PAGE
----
On Monday, September 28, Governor Gavin Newsom signed into law AB 2463 (Wicks), effectively stopping the unjust practice of forcing the sale of family homes over small, unsecured debts. East Bay Community Law Center (EBCLC) celebrates the passage of this long-overdue legislation, which will prevent a statewide foreclosure crisis by expanding consumer protections for all Californians.
A landmark victory in an expansive slate of housing security initiatives advanced by EBCLC this year, AB 2463 will protect families from tumbling into foreclosure – losing the roof over their heads and their most valuable asset – over debts as small as a $625 unpaid credit card bill. EBCLC sounded the alarm about the forced sale of family homes in our 2020 study, Unsecured Debts, Insecure Communities, and partnered with Assemblymember Buffy Wicks to author a legislative solution to this disturbingly widespread problem.
“EBCLC has fielded too many desperate calls from low-income Californians fearful that they will be out on the streets after a debt buyer tries to force the sale of their home,” said Miguel Soto, Staff Attorney and Clinical Supervisor in EBCLC’s Consumer Justice Clinic. “Unscrupulous debt buyers have been targeting homeowners of color, forcing them to live under the constant threat of homelessness due to small unpaid consumer debts. With the passage of AB 2463, we are restoring our clients’ housing security, safeguarding their savings, and defending their health.”
AB 2463 will prevent foreclosures by ensuring that debt collectors cannot foreclose or threaten to foreclose on a family home due to any consumer debt that wasn’t secured by the home, such as a credit card or medical bill.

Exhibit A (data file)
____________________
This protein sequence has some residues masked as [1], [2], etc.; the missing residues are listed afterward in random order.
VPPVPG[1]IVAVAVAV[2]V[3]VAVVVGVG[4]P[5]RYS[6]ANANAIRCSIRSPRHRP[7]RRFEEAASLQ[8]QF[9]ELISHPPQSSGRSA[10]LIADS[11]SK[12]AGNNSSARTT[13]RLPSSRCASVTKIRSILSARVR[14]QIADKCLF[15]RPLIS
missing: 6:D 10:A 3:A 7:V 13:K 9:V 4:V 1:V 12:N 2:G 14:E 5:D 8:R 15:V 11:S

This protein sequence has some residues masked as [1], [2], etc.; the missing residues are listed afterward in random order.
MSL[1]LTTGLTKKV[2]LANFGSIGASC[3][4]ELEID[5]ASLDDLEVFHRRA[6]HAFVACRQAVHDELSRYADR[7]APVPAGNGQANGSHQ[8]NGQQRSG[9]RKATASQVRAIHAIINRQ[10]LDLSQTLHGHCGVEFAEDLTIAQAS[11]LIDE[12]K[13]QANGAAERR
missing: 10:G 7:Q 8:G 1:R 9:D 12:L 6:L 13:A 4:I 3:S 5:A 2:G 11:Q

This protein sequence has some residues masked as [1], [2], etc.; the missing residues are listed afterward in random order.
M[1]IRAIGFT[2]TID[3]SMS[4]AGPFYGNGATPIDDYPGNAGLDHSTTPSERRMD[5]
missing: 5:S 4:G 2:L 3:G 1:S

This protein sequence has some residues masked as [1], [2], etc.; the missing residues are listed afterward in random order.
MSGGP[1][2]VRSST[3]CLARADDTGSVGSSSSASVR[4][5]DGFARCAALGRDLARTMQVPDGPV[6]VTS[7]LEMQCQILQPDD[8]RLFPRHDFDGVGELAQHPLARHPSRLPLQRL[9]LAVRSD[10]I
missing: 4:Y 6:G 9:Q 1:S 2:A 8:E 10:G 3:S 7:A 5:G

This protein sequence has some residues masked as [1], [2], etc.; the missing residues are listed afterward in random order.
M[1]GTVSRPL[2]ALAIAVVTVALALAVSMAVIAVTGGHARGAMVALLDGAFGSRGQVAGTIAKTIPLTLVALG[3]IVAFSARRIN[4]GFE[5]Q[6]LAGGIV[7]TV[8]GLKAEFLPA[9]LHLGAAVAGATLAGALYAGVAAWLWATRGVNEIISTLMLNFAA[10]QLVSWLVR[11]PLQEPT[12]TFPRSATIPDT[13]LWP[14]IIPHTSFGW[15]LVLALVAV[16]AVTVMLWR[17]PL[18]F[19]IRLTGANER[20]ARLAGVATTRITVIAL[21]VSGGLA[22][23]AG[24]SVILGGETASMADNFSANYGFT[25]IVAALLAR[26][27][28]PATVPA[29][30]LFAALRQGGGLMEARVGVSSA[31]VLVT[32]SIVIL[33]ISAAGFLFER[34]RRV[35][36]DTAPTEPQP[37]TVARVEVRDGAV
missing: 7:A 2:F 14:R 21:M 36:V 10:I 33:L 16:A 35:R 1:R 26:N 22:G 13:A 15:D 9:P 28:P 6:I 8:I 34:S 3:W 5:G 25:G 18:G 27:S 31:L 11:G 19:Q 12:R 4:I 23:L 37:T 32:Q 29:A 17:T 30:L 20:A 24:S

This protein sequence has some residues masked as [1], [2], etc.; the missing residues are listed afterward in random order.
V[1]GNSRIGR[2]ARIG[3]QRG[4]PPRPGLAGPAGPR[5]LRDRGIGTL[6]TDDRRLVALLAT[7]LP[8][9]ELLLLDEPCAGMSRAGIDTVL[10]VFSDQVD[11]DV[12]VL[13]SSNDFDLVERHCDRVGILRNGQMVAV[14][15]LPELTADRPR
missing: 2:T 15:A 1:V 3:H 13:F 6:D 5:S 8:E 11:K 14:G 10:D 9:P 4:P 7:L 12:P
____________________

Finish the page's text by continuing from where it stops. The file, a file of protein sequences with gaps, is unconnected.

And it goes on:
“The ability to own and retain your home remains a key indicator of economic stability in the United States, and a leading contributor to the racial wealth gap,” said EBCLC Executive Director, Zoë Polk. “For generations, U.S. policies including the GI Bill, redlining, trickle-down economics, and subprime mortgage targeting have benefited white people at the literal expense of generations of African Americans and families of color. With this bill, we take direct aim at the racial wealth gap by ensuring that the family home and the financial stability it provides will not be lost because of a missed credit card bill payment.”
Under current law, Californians have little recourse when a creditor tries to force the sale of their home over an unpaid debt. In Unsecured Debts, Insecure Communities, EBCLC profiled families who had lost their houses over very small debts, victims of identity theft who were sued over debts that did not belong to them, and individuals who were given almost no notice before being forced out of their homes. Our analysis of 1,610 forced sale cases revealed that debt buyers consistently used this tactic to strip wealth from people of color, seniors, and people living with medical debt.
EBCLC commends the lawmakers, advocates, students, and impacted people who fought to secure this timely and critical consumer protection. We will continue to champion impactful systemic changes such as AB 2463 in our fight to stabilize our clients’ housing and root out racial injustice in our community and state.